Yankees State of the Farm System Review: RHP Clayton Beeter


The New York Yankees employ an arm in Double-A Somerset, that can be extremely propitious towards the future of the 40-man roster — with the future being sooner than later. Right-handed pitcher Clayton Beeter ranks ninth among the Yankees top 30 prospects for 2023.

The 24-year-old out of Texas Tech University was selected in the second round (66th overall) in the 2020 MLB amateur draft by the Los Angeles Dodgers. In August of 2022, Joey Gallo was shipped out of the Bronx at the trade deadline and sent to LA in return for Beeter. At this time, Yankees nation was relieved of the departure of Gallo, paying only partial attention to what was exchanged. Beeter left the Tulsa Drillers (Double-A) with a ghastly 5.75 ERA, but slightly changed some emotions of evaluators with a short 25.1 innings in the Yankees organization to end 2022.

Can Beeter flourish with New York? Can we expect to see this arm in the big leagues soon?

Yankees: Clayton Beeter’s makeup, analysis, and estimated time of arrival to MLB

My evaluation style always puts the makeup and raw tools before advanced metrics and statistics. As a pitcher, the numbers and metrics paint a more accurate picture of projectability (most of the time). For an arm like Clayton Beeter, his physical analysis and tools outweigh what the numbers have said so far, good or bad.

Beeter’s collective college showcase earned him serious recognition among MLB teams. Additionally, let’s keep in mind he went under the knife for Tommy John surgery in 2017 to start his college career but didn’t get any starting opportunities until his final year at Texas Tech. Beeter was exclusively a reliever with evident closer attributes.

Fast forward to 2022, and between the Dodgers and Yankees organizations, Beeter started 23 games, throwing 77 innings. Obviously, there’s a willingness to test him in starting or mid-relief roles, as he hasn’t saved a game since 2019. Nonetheless, Beeter has strong potential to work any of these two roles in the Yankees organization.

He stands 6-foot-2, 220 pounds and is built very strong with an athletic frame and explosive movement. He delivers with a high-kick windup, repeated and consistent, releasing mostly over the top, with a mix of three-quarter delivery. Beeter can flash above-average fastball heat, but his value lies in the movement and spin of his pitches.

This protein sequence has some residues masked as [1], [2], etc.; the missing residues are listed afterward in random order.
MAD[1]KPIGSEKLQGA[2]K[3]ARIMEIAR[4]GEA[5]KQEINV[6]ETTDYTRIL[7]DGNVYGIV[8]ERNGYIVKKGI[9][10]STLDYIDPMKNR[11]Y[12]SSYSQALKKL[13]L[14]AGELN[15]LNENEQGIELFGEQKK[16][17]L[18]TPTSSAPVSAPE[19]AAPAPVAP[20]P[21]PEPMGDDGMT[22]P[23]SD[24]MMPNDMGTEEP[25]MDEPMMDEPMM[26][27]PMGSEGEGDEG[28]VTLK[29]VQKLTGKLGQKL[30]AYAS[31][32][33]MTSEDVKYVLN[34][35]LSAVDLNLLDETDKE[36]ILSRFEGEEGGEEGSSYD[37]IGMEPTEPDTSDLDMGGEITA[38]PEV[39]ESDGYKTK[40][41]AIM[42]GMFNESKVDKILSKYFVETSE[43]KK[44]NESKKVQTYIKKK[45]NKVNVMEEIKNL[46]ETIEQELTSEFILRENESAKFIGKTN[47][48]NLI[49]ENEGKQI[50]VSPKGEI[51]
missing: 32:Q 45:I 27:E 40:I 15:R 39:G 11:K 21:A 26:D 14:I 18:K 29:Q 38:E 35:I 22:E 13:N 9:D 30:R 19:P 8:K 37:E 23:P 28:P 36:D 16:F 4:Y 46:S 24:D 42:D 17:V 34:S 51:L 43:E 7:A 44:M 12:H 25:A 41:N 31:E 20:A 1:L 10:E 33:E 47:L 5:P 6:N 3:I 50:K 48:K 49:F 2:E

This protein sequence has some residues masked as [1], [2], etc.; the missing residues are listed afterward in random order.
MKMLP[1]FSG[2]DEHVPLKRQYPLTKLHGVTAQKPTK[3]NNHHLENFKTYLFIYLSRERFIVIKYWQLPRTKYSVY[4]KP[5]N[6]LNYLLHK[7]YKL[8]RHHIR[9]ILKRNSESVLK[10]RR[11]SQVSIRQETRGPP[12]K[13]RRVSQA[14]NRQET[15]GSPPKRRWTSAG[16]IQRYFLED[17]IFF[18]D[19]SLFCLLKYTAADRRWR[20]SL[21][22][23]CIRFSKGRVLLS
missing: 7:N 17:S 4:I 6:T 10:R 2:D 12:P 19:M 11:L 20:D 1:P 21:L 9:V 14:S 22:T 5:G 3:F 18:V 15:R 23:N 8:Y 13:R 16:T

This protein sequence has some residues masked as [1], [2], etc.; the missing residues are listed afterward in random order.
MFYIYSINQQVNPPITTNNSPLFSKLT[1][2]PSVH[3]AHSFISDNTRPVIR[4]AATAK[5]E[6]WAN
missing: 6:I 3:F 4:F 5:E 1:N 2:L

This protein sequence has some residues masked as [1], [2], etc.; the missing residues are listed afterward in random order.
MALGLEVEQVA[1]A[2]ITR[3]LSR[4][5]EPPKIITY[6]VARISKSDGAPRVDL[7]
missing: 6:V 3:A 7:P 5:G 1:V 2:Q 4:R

Other than the fastball, he offers a curveball, changeup, and an occasional slider. His fastball sits between 94-96 MPH, maxing at 98 MPH with good run. Fastball command is his area of improvement; the movement of the fastball can enter and exit the zone quickly, but it’s a good pitch to induce chases. His mid-80s curveball can work 12-6, breaking inside and down to righties, working low the majority of the time. He throws a changeup that works below the knees and dies low out of the hitter’s reach. His slider has been absent for some time, though. It would be a good option for the pitching arsenal later on when the repertoire is polished.

Although his fastball command is needs improvement, Beeter attacks the zone and pushes for the strikeout as he works to stay ahead in the counts.

In 2022, Beeter finished with a not-so-beautiful 4.56 ERA and 1.43 WHIP, but stood out with 129 strikeouts against 46 walks in 77 innings pitched. If he has a successful start to the 2023 season, there’s a chance we get close to seeing him at Yankee Stadium.

It’s my belief that the Yankees will allow him to start more while monitoring his innings and pitch counts. This arm is one of the more interesting profiles to keep track of come spring training. If all works out, Beeter could be a key piece to assist the Yankees bullpen, a unit that will undoubtedly need help as the year progresses.